The data revolution is one of the biggest technology changes facing banks at the moment, and efforts to effectively harness data should be at the forefront of any financial institution’s strategy. But when it comes to making the best use of digital information, is there a difference between simply having access to this information and truly understanding what data we already have and how it can be used effectively?12
A few key use cases for big data have been around for some time. When it comes to fraud detection and prevention, for example, big data analytics tools can offer banks much better, real-time insight into potentially fraudulent transactions. But let’s not underestimate the potential that technology brings forth.
The benefits of being data-driven
Being able to take full advantage of big data analytics brings a wide range of benefits, from offering better products and services to consumers to gaining a deeper customer understanding on a more personal level.
For instance, banks may have traditionally segmented their customers into a number of groups based on key data such as demographics and income that determines what marketing offers are presented to them. But a data-driven approach does away with this in order to deliver more targeted messaging that reflects each individual’s unique circumstances, habits, and needs.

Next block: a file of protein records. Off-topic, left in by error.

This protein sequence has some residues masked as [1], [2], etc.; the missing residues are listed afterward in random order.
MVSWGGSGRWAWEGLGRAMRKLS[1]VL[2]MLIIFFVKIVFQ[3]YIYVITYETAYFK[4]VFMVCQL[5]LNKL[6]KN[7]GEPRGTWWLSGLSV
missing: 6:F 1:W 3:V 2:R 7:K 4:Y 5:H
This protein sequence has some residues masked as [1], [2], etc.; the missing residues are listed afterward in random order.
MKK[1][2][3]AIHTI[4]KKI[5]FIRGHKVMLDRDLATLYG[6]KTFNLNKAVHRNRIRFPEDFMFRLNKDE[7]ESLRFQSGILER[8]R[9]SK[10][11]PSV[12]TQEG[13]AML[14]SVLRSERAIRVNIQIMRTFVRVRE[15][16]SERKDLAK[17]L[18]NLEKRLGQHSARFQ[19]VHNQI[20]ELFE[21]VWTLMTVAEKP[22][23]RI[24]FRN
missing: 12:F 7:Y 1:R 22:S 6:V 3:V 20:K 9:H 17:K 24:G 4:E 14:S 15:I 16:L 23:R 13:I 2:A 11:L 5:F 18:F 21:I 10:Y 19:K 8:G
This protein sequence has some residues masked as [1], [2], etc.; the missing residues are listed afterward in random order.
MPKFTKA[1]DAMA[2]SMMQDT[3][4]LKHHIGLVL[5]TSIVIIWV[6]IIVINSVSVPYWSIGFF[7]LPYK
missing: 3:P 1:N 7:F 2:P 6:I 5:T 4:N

Overall, effective use of data provides banks with the possibility to move away from the use of general assumptions, which have pigeon-holed customers into categories, and move closer to real-world facts in order to make more informed decisions about aligning their customers with targeted products and services.
Another example of effective use of available real-time data is financial institutions improving their operations to become far more agile, as they now have the ability to lean into those changes rather than abruptly react, which quite often results in additional costs.
Making the move to a data-driven bank
Putting data at the heart of everything a bank does may seem like a major undertaking, particularly for smaller community banks that may not have the resources of their larger competitors. Indeed, a recent white paper from Moody’s Analytics noted that the biggest barrier to such moves is making sense of the “overwhelming number of options available”.
However, it also highlighted a few key best practices that all community banks should follow if they are to make data-driven banking a success. Among these, it said banks must prioritize and support investments that help centralize data and standardize process. Such investments must also be reinforced with new policies, training, and change management initiatives. Making sure senior staff can act as champions for the new systems, explaining how they will help drive success, is also vital.
This highlights that when it comes to making the transformation to a data-driven bank, having the right technology tool is only part of the equation to remove the complexities associated with data analytics. Banks will also need to put the proper ‘greeter’ programs in place so that employees actively embrace the change of modernization in order to acquire the confidence to make decisions based on the insights being provided through technology.
As senior director at Moody’s Analytics Nancy Michael stated: “Leveraging advanced data analytics and business intelligence tools is an investment that, if properly implemented, should pay dividends in the form of higher quality loans, better customer service and increased operational efficiency.”